Most St. Croix Electric Cooperative RESIDENTIAL consumers will see a reduction in their bills dated November-April (October-March use) for several reasons:
· A lower rate. Your Co-op’s winter Energy Charge is 9.8 cents per kilowatt-hour compared to 11.2 cents per kWh for electricity used May 1 through Sept. 30 (June through October bills). The wholesale cost of power purchased through Dairyland Power Cooperative, our generation and transmission cooperative, is lower in these months.
· No sales tax. No State or County Tax is assessed on electricity and natural gas sold in Wisconsin for residential use during the months of November through April. (Effective Nov. 1, 1979) Sales tax is applied to electricity sold for residential use the other six months of the year and year-round for other use.
· Decreased usage. Cold winter temperatures increase demand for heat, but SCEC members have multiple sources for heat, including electric, natural gas, propane and wood stoves whereas air conditioning units are electric. Also, children returning to school and decreased demand on water pumps can affect overall use.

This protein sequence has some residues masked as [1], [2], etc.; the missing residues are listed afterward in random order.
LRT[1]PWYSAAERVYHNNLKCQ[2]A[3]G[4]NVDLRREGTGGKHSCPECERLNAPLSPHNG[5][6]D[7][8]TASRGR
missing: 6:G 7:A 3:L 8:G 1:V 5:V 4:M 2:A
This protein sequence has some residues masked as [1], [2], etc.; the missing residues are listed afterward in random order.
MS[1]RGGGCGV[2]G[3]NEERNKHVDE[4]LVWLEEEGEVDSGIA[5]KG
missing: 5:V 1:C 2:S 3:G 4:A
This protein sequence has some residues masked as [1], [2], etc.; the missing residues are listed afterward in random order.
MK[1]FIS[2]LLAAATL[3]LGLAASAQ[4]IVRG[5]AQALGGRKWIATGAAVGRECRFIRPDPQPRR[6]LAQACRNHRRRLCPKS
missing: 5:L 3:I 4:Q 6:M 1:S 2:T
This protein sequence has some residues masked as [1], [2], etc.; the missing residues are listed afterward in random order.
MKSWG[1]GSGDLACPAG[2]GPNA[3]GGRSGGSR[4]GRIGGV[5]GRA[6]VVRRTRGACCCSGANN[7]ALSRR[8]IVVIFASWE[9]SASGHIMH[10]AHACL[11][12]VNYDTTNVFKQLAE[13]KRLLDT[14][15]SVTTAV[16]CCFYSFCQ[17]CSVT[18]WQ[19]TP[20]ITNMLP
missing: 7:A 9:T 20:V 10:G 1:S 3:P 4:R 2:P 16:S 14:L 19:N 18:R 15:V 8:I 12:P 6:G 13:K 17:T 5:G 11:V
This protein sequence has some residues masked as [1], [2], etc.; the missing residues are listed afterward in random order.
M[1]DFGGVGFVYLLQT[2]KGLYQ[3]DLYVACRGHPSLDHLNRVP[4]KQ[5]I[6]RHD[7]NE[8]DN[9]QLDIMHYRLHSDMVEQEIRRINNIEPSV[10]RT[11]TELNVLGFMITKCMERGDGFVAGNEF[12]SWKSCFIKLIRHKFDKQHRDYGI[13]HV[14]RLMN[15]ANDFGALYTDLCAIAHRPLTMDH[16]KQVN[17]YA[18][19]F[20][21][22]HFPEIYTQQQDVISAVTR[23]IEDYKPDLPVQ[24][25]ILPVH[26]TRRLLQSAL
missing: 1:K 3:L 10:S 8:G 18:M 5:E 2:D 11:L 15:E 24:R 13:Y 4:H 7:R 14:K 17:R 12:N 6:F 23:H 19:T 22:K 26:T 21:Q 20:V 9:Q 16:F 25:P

Back in 2003 when the average price of gasoline was just $1.83 per gallon the co-op put its split season summer/winter rates into effect in response to changes in the wholesale cost of purchased power.
Until the turn of the century almost all rural utilities in the upper Midwest had their peak demand for power in the winter months due to extensive use of electricity for home heating. In the late 1990s this began to change as more new homes were being built with central air conditioning systems. Soon the peak demand for power wasn’t happening in January but rather in July. SCEC’s power supplier Dairyland Power changed the rates they charged their member cooperatives to give them the summer peak price signal and encouraged their cooperatives to find ways to control or manage the summer peak demand.
As a result of the shift to a higher summer wholesale rate for power, the board approved the new seasonal energy rate for members so the retail rates better reflected the actual cost of power, which is higher in the summer.